2022 Global Marketing Trends

Thriving through customer centricity

Marketers are constantly evolving with the world around them. As the past year was about recovering from an unprecedented shock, this year is about responding, and for those best positioned, thriving in a post-pandemic world. Our latest research explores seven trends to help marketers and those in charge of building dynamic customer solutions rethink their people, data, and experience strategies.

1. Purpose – A beacon for growth

Challenge: The expectation that the purpose of businesses should go beyond maximising profits is becoming more common as organisations rethink everything from product delivery to employee and community engagement.

Opportunity: High-growth brands that holistically commit to an integrated purpose that mirrors stakeholder needs are gaining a competitive advantage.

2. Authentically inclusive advertising

Challenge: As the consumer population diversifies (by race and ethnicity, sexual orientation, or differences in ability, for example), it’s imperative for brands to authentically reflect a range of backgrounds within their messaging.

Opportunity: The brands that activate their DEI initiatives across the workforce, marketplace, and society are the fastest-growing brands in our study.

3. Building the intelligent creative engine

Challenge: As the speed of customer messaging accelerates, the role of marketing becomes complicated. Within the organisation, this environment is changing the skills makeup and processes of the marketing function.

Opportunity: By rethinking internal team structures and external partnerships, brands can fuel intelligent creative and work at the speed of culture. This can range from standing up agile teams that marry creatives with data scientists to repositioning social influencers from product spokespeople to creative agents.

4. Meeting the customer in a cookieless world

Challenge: As third-party cookies sunset, marketers should rethink their digital prospecting, customer outreach, and measurement strategies.

Opportunity: Growth leaders are rethinking customer marketing and data strategy in a rapidly changing digital world that will increasingly shift to first-party data strategies.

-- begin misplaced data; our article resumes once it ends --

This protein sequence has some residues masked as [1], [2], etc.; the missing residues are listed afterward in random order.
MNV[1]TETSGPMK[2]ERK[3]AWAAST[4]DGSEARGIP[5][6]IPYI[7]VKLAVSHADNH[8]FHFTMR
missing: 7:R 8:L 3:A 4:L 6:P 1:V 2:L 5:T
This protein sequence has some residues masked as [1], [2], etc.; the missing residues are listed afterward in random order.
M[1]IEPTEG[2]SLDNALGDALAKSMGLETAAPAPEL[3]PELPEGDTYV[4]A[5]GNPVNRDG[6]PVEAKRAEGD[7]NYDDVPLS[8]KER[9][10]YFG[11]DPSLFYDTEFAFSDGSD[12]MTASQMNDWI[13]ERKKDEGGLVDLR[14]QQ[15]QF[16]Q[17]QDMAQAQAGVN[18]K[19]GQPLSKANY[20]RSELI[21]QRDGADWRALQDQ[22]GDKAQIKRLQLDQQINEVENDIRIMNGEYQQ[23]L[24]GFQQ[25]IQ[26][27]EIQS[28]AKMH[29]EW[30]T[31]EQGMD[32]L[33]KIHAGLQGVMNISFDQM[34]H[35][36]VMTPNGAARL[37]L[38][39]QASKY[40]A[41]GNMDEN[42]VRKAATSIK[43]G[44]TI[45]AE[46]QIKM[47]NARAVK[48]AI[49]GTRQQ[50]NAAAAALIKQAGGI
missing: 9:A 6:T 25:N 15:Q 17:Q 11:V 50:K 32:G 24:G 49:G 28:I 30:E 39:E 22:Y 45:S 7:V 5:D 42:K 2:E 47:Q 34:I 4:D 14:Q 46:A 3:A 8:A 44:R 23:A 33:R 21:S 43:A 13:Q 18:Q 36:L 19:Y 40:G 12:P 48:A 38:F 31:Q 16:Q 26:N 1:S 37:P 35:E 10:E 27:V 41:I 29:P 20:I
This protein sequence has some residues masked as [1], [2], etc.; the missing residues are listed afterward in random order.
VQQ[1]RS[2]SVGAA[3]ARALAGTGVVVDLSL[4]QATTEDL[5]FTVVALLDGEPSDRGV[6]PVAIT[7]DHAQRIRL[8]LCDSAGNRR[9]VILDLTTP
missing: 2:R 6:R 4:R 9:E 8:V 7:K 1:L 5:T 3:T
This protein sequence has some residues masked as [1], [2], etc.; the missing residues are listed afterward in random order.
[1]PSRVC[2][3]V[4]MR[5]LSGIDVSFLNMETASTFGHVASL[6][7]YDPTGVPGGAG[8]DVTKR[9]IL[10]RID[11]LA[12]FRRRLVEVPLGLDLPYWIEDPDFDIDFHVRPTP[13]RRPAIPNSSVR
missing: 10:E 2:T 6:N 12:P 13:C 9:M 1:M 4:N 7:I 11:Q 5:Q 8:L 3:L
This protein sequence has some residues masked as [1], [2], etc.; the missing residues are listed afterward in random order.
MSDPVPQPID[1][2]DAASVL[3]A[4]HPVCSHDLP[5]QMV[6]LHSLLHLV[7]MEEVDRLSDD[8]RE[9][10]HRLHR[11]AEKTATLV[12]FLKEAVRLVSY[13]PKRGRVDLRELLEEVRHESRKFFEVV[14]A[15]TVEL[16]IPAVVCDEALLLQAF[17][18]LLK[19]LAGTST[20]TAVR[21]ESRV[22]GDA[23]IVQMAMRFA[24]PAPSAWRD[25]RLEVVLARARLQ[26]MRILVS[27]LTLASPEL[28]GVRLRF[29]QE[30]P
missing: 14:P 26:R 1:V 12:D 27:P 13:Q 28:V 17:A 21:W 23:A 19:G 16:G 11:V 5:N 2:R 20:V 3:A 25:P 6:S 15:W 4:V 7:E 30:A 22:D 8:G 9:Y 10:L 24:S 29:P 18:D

5. Designing a human-first data experience

Challenge: There’s a fine line between helpful and creepy when it comes to deploying customer data. And for marketers looking to build these dynamic experiences, numerous considerations should be weighed to help ensure they are cultivating trust along the way.

Opportunity: Marketers can cultivate trust through better customer data practices. This means designing experiences to create value, doing so with transparency, and, ultimately, empowering the customer to control their own data journey.

6. Elevating the hybrid experience

Challenge: With many businesses looking to invest in hybrid experiences to increase personalisation, innovation, and connection, they should consider how these strategies can be both coherent and cohesive as the proliferation of channels adds another layer of complexity to the process.

Opportunity: By putting human needs at the centre and rapidly innovating with customers as cocreators of the experience, brands can make their physical and digital experiences as agile and flexible as consumers have come to expect.

7. Supercharging customer service with AI

Challenge: One of the primary methods of assisting customers that rose to importance during the pandemic was contact centres, as they became a primary conduit for customer interaction. Yet many contact centres are built on antiquated models.

Opportunity: Brands can implement and optimise AI within the customer experience to empower, rather than replace, the contact agents and, in tandem, elevate contact centres from cost centres to revenue drivers.


2022 Globale Marketing Trends - Download the full report in English

About this report

The 2022 Global Marketing Trends Report Survey polled 1,099 C-suite executives from global companies located in the United States, United Kingdom, France, Japan, and the Netherlands in April 2021. This survey asked chief executive, marketing, information, finance, operating, legal, and human resource officers their thoughts on a variety of topics driving the evolution of the marketing function. As this report focuses on marketing and customer experience leaders, 50% of the respondents consisted of chief marketing officers or those with similar titles (such as chief experience officer and chief growth officer), with nearly equal distribution across the other C-suite roles.

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